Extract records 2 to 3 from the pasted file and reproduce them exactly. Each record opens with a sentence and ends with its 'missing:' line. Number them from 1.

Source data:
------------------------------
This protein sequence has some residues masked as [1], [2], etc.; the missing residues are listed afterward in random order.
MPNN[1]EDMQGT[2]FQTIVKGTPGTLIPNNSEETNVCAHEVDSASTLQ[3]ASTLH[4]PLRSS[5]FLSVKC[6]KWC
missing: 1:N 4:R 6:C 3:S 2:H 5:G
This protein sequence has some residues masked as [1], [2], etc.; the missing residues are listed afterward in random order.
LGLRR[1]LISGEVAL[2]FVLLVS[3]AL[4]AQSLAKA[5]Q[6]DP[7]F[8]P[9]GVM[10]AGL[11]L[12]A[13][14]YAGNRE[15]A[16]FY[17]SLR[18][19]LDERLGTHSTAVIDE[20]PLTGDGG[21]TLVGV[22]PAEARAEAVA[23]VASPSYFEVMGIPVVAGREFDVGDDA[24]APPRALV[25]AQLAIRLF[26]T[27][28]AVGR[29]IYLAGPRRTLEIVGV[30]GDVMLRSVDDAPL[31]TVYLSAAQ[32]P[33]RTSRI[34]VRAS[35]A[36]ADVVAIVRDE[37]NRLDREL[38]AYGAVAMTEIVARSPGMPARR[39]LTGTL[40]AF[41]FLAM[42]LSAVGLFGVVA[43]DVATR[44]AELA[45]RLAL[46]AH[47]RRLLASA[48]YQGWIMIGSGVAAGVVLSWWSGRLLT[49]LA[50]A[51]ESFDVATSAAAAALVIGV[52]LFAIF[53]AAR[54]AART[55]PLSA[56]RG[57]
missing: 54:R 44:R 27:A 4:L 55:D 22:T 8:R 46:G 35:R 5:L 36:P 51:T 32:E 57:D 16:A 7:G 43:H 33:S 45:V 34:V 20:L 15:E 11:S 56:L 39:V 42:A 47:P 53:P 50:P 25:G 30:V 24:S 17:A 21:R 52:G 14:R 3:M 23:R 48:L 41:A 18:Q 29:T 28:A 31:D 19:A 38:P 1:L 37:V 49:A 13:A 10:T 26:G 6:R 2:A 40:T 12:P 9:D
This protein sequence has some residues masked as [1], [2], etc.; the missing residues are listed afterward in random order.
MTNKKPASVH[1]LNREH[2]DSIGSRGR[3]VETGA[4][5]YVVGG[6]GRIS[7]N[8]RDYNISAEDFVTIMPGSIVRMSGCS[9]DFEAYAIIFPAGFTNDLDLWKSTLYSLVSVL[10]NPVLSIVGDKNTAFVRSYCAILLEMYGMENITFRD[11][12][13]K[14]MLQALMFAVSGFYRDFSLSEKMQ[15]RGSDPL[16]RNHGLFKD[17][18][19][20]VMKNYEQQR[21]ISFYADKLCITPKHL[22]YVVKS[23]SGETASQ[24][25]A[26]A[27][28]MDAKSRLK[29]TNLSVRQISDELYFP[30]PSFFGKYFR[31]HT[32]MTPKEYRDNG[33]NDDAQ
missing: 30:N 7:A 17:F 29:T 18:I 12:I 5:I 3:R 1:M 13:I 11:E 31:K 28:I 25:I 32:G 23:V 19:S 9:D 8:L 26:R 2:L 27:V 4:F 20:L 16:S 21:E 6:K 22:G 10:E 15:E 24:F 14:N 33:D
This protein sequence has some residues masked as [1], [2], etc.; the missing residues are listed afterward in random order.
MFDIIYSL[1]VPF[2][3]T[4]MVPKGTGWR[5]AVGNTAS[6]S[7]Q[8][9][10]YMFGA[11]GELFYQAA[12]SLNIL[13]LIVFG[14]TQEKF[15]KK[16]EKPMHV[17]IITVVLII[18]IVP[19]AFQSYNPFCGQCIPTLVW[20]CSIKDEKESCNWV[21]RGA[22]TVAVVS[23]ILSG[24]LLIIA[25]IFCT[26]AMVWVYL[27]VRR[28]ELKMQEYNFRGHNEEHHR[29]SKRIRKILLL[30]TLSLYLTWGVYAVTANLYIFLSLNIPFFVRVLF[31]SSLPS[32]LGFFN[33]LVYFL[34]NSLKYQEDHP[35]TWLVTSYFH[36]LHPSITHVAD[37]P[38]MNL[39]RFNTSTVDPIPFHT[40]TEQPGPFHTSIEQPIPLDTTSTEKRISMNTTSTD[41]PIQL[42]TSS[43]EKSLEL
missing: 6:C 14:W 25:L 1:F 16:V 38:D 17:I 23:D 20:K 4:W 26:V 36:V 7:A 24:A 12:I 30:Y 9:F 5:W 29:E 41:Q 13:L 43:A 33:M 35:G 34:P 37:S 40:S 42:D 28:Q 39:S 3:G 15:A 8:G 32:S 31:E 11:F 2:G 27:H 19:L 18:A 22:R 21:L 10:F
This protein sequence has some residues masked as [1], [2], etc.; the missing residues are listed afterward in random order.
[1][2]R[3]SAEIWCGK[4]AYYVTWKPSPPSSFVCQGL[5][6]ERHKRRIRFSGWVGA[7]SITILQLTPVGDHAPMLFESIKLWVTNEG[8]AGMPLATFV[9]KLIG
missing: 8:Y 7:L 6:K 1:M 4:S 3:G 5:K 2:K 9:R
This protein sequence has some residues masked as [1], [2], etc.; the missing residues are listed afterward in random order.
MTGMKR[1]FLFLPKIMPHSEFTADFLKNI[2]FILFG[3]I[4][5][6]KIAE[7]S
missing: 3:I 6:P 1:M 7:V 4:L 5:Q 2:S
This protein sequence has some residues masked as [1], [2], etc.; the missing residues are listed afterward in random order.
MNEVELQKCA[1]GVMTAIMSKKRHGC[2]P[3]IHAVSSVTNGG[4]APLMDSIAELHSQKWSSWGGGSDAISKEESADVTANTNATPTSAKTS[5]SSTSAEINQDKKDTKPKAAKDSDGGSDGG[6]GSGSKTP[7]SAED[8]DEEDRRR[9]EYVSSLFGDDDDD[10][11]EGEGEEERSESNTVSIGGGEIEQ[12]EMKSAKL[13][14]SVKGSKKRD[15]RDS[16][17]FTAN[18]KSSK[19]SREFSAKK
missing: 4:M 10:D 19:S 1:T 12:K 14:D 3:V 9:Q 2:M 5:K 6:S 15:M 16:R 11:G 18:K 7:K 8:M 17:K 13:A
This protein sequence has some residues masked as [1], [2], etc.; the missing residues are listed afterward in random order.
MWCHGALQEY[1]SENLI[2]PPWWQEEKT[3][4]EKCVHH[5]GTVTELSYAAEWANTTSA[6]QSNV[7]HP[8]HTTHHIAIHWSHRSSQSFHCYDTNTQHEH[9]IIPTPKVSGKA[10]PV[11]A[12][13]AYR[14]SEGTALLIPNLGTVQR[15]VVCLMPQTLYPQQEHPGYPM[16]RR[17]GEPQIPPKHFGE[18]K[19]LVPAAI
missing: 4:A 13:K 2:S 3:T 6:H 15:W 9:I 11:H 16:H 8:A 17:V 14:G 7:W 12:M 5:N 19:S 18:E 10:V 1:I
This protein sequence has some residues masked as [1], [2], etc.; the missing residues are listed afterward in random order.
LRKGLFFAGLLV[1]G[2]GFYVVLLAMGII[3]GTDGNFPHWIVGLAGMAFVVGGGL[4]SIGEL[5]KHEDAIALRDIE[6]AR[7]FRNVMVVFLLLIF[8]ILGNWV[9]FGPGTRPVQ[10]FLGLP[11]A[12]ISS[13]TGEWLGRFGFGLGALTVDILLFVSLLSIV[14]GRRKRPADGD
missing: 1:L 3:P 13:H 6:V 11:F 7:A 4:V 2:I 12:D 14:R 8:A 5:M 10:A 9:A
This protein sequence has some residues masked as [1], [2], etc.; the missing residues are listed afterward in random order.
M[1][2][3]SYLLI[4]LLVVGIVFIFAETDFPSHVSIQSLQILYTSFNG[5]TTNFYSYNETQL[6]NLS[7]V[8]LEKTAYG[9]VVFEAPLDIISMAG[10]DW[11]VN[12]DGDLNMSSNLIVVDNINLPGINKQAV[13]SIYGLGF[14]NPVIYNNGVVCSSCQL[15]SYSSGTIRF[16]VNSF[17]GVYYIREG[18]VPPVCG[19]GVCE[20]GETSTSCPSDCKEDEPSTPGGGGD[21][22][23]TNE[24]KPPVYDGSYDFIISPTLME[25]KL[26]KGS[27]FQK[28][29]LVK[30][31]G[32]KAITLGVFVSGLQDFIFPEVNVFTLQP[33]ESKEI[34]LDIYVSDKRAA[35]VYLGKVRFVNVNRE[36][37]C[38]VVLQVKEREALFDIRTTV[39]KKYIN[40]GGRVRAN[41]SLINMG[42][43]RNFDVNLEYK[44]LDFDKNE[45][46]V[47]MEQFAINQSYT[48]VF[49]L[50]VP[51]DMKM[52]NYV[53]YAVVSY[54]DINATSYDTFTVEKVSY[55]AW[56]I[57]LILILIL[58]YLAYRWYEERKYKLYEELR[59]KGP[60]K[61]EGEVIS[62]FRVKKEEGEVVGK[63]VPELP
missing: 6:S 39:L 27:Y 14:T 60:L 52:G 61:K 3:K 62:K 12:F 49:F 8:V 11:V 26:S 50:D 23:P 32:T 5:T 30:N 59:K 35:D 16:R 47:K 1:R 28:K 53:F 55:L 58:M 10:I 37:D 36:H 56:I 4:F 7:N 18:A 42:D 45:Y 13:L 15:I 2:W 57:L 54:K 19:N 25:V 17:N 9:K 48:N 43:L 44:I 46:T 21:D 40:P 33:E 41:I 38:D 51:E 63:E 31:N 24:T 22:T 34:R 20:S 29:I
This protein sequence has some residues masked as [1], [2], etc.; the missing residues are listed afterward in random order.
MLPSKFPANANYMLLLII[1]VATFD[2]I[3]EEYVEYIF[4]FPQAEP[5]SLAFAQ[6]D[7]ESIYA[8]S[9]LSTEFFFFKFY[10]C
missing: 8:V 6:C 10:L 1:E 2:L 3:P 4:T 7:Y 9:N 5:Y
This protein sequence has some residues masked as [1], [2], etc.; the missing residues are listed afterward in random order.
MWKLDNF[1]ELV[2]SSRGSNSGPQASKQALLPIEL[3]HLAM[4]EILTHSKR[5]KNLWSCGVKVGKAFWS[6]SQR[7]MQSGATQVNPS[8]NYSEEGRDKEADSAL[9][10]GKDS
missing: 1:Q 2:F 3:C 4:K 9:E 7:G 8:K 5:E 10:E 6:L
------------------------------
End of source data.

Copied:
This protein sequence has some residues masked as [1], [2], etc.; the missing residues are listed afterward in random order.
LGLRR[1]LISGEVAL[2]FVLLVS[3]AL[4]AQSLAKA[5]Q[6]DP[7]F[8]P[9]GVM[10]AGL[11]L[12]A[13][14]YAGNRE[15]A[16]FY[17]SLR[18][19]LDERLGTHSTAVIDE[20]PLTGDGG[21]TLVGV[22]PAEARAEAVA[23]VASPSYFEVMGIPVVAGREFDVGDDA[24]APPRALV[25]AQLAIRLF[26]T[27][28]AVGR[29]IYLAGPRRTLEIVGV[30]GDVMLRSVDDAPL[31]TVYLSAAQ[32]P[33]RTSRI[34]VRAS[35]A[36]ADVVAIVRDE[37]NRLDREL[38]AYGAVAMTEIVARSPGMPARR[39]LTGTL[40]AF[41]FLAM[42]LSAVGLFGVVA[43]DVATR[44]AELA[45]RLAL[46]AH[47]RRLLASA[48]YQGWIMIGSGVAAGVVLSWWSGRLLT[49]LA[50]A[51]ESFDVATSAAAAALVIGV[52]LFAIF[53]AAR[54]AART[55]PLSA[56]RG[57]
missing: 54:R 44:R 27:A 4:L 55:D 22:T 8:R 46:G 35:R 5:L 36:P 51:T 32:E 57:D 16:A 7:G 43:H 33:S 45:V 34:V 20:L 15:E 11:S 56:L 39:V 42:A 47:P 53:P 50:P 25:G 30:V 24:S 17:A 21:R 52:G 14:R 3:M 23:R 48:L 41:A 18:Q 29:T 28:A 31:D 19:A 38:P 1:L 37:V 49:A 13:A 10:T 26:G 6:R 2:A 40:T 12:P 9:D
This protein sequence has some residues masked as [1], [2], etc.; the missing residues are listed afterward in random order.
MTNKKPASVH[1]LNREH[2]DSIGSRGR[3]VETGA[4][5]YVVGG[6]GRIS[7]N[8]RDYNISAEDFVTIMPGSIVRMSGCS[9]DFEAYAIIFPAGFTNDLDLWKSTLYSLVSVL[10]NPVLSIVGDKNTAFVRSYCAILLEMYGMENITFRD[11][12][13]K[14]MLQALMFAVSGFYRDFSLSEKMQ[15]RGSDPL[16]RNHGLFKD[17][18][19][20]VMKNYEQQR[21]ISFYADKLCITPKHL[22]YVVKS[23]SGETASQ[24][25]A[26]A[27][28]MDAKSRLK[29]TNLSVRQISDELYFP[30]PSFFGKYFR[31]HT[32]MTPKEYRDNG[33]NDDAQ
missing: 30:N 7:A 17:F 29:T 18:I 12:I 5:I 3:R 1:M 13:I 11:E 31:K 28:I 25:I 32:G 23:V 19:S 9:D 8:L 26:R 2:L 27:V 4:F 20:L 16:S 21:E 6:K 22:G 10:E 15:E 24:F 14:N 33:D